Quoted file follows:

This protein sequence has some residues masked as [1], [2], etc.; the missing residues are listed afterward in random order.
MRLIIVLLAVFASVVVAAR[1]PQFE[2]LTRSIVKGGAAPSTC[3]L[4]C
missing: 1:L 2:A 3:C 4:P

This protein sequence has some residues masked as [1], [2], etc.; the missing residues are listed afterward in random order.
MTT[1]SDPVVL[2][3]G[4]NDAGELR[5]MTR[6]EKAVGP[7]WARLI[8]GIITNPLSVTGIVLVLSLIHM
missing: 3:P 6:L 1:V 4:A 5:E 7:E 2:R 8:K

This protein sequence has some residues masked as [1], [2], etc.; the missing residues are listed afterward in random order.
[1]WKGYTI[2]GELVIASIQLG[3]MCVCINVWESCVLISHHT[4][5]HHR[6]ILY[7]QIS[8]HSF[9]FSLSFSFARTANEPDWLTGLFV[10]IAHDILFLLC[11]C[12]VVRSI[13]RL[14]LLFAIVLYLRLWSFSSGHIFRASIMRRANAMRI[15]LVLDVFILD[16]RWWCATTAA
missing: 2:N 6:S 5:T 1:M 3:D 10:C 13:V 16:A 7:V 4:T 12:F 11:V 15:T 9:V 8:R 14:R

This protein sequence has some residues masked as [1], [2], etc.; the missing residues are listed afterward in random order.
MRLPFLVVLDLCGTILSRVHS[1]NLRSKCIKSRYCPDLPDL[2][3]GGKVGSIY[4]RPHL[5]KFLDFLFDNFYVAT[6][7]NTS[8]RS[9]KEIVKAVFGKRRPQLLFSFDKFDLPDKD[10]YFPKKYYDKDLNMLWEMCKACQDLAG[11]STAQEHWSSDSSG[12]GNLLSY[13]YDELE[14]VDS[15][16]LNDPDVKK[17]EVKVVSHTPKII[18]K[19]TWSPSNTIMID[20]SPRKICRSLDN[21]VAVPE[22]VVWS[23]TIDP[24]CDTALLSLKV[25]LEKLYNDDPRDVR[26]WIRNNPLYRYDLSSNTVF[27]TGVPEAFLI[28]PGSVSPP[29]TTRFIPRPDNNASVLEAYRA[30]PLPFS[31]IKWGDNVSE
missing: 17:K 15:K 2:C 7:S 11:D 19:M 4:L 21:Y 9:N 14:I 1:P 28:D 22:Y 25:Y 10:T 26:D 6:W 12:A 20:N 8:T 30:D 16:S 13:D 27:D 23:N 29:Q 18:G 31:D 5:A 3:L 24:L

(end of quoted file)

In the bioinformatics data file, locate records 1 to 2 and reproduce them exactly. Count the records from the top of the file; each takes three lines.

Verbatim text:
This protein sequence has some residues masked as [1], [2], etc.; the missing residues are listed afterward in random order.
MRLIIVLLAVFASVVVAAR[1]PQFE[2]LTRSIVKGGAAPSTC[3]L[4]C
missing: 1:L 2:A 3:C 4:P

This protein sequence has some residues masked as [1], [2], etc.; the missing residues are listed afterward in random order.
MTT[1]SDPVVL[2][3]G[4]NDAGELR[5]MTR[6]EKAVGP[7]WARLI[8]GIITNPLSVTGIVLVLSLIHM
missing: 3:P 6:L 1:V 4:A 5:E 7:E 2:R 8:K